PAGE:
Rolling Pin and Flour

Rolling Pin and Flour

Monday, March 4, 2013

Take a Chance on Me

As soon as I’ve made the decision to work in the Food/Beverage/Hospitality industry, I start pouring over job postings.  I quickly realize I have no idea what I’m looking for and I’m pretty sure I’m in over my head already.  First I have to familiarize myself with all of the industry lingo – Front of House, Back of House, the Line.  I know I want to be in the kitchen, but doing what exactly?  I start blindly sending my resume for various openings, mostly kitchen prep work.  I don’t need experience chopping vegetables, right?

But just about everything I’m seeing wants at least a year of experience and/or a culinary school background.  I have neither.  When I was in high school, I had a summer job at a small cafeteria for university students participating in a summer work study program at a biology research station.  It was thrilling to me, even though my main job title was dishwasher.  The head cook quickly realized that I was good for more than just scrubbing dried egg out of pans and started me on other prep work.  I was put in charge of the salad bar and shortly thereafter, desserts.  I got to make giant batches of cookies and huge sheet cakes.  I even helped out with bread from time to time.  I learned about the joys of Pink Floyd, heard my first Tom Waits album and talked politics with the other cook on duty.  I loved that job.   How many people can say that about a minimum wage high school gig?

Unfortunately, a few months of work in high school over 10 years ago don’t seem to be cutting it with my job search.  I knew I could do the work; I just needed someone to take a chance on me.  Then I happened upon a random job posting that I almost passed by.  Bread baker.   According to my husband, it’s at a café run by hippies.  But he calls anyone that recycles and composts a hippy – that’s pretty much everyone these days!  The place has been around for ages and is known for good homey food.  It’s where I had sweet potato fries for the first time and buffalo is a common item on the menu - something I’ve missed since I moved to the Midwest from Montana.  I immediately send them my info.  A couple long days go by and I get a callback!  Hallelujah, I’m halfway there.  I chat with the head chef about my expectations – I want to ease into this.  I’m not giving up my full time job just yet.  He’s totally cool with it and is willing to be flexible.  We schedule an interview for the following week.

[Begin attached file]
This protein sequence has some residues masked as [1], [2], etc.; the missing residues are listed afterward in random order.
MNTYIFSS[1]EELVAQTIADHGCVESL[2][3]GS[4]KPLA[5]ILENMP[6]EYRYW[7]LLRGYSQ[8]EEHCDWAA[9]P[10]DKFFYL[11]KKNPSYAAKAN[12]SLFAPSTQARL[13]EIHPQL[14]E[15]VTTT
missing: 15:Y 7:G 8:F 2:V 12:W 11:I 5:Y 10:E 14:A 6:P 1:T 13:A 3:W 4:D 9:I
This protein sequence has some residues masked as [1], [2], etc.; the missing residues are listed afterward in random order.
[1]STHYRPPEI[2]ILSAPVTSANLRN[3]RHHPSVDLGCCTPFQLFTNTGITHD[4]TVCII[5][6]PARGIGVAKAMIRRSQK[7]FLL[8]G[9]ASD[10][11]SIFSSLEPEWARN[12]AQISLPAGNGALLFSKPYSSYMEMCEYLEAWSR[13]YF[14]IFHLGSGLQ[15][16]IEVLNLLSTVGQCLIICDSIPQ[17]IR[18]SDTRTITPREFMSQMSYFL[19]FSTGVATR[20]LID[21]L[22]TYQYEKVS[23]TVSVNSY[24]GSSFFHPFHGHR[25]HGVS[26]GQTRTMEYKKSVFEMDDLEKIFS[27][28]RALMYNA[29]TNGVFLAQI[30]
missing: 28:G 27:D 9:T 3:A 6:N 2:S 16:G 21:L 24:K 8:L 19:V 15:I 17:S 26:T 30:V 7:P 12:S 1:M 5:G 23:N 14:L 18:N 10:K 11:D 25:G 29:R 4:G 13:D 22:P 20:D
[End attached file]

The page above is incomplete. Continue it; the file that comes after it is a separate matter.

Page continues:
Suddenly it hits me, I might just do this!  I feel like I’ve had 15 cups of coffee in five minutes.  I’m bouncing off the walls with excitement and planning out my work schedule, seeing myself quit my job two months down the road.  But I can’t get ahead of myself.  One step at a time.  And I have no idea what to expect from this interview.  Will I have to bake him something?  Is he going to quiz me on gluten development and leaveners?  Baking bread is something I truly love, but I really know nothing about the science behind it.  Crap.

Interview day comes and I decide I’ll just wing it.  I’m surprised that I’m not as nervous as I thought I would be.  I’ve had interviews for other web dev jobs and I’ve sweated profusely, stuttered and lost my ability to speak logical sentences.  I feel none of that now.  The minute I enter the café, I feel like I’m back in the cafeteria in high school.  It smells the same.

Chef Louie comes out in his whites and apologizes for his appearance.  He’s been frying bacon, ripped his pants on some equipment earlier and seems to be dusted in flour.  Brilliant.  We take a seat at the bar and he tells me a little about himself and the café.

“Have you ever been on one of those dates where the chemistry just wasn’t there?  But you were nice enough to sit it out?”

“Of course, haven’t we all?”

“Well, we came to the Farmhouse for breakfast, and I thought to myself, at least I’ll have a good meal.  Then the food came and there was a hair in it.  This place needed a lot of work when I started – it still does.  I want to look back a year from now and think, remember when?  We survived that.  So here’s an example; when I started, the servers were making the salads.  They’d go out back, smoke a cigarette, come back and make a salad without washing their hands.  I have the cooks making the salads now and they don’t smell like Marlboroughs anymore.”  He was almost beaming with pride.

Louie ends up doing most of the talking and I love his philosophy.  He’s got loads of first-class experience, but he’s working here.  He likes what the café stands for and he just wants to make good food and have fun doing it.  I’m in awe.   Through my haze of admiration, I manage to mumble about my passion and confidence in my abilities.  Somehow I make it through this round and onto the next.  He invites me to come back over the weekend and bake him some bread.

It’s funny, I don’t even have to think about what I will bake.  The answer is just there.  It will be Swedish Limpa bread.

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